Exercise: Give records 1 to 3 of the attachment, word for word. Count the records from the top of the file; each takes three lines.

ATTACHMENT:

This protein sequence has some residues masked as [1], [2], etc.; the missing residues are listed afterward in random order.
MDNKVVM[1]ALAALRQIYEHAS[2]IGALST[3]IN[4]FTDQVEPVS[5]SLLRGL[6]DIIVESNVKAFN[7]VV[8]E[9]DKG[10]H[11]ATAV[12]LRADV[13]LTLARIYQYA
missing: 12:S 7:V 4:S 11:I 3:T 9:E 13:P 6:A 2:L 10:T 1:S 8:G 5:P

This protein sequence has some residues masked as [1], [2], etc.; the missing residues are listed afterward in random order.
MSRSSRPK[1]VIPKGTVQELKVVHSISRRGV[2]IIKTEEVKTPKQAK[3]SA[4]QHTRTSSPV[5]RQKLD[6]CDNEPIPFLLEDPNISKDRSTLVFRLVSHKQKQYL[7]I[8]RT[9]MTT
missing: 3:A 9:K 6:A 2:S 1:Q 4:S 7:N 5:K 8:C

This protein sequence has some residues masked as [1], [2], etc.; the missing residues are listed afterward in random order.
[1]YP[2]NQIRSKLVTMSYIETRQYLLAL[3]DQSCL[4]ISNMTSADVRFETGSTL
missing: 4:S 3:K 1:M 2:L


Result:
This protein sequence has some residues masked as [1], [2], etc.; the missing residues are listed afterward in random order.
MDNKVVM[1]ALAALRQIYEHAS[2]IGALST[3]IN[4]FTDQVEPVS[5]SLLRGL[6]DIIVESNVKAFN[7]VV[8]E[9]DKG[10]H[11]ATAV[12]LRADV[13]LTLARIYQYA
missing: 12:S 7:V 4:S 11:I 3:T 9:E 13:P 6:A 2:L 10:T 1:S 8:G 5:P

This protein sequence has some residues masked as [1], [2], etc.; the missing residues are listed afterward in random order.
MSRSSRPK[1]VIPKGTVQELKVVHSISRRGV[2]IIKTEEVKTPKQAK[3]SA[4]QHTRTSSPV[5]RQKLD[6]CDNEPIPFLLEDPNISKDRSTLVFRLVSHKQKQYL[7]I[8]RT[9]MTT
missing: 3:A 9:K 6:A 2:S 1:Q 4:S 7:N 5:K 8:C

This protein sequence has some residues masked as [1], [2], etc.; the missing residues are listed afterward in random order.
[1]YP[2]NQIRSKLVTMSYIETRQYLLAL[3]DQSCL[4]ISNMTSADVRFETGSTL
missing: 4:S 3:K 1:M 2:L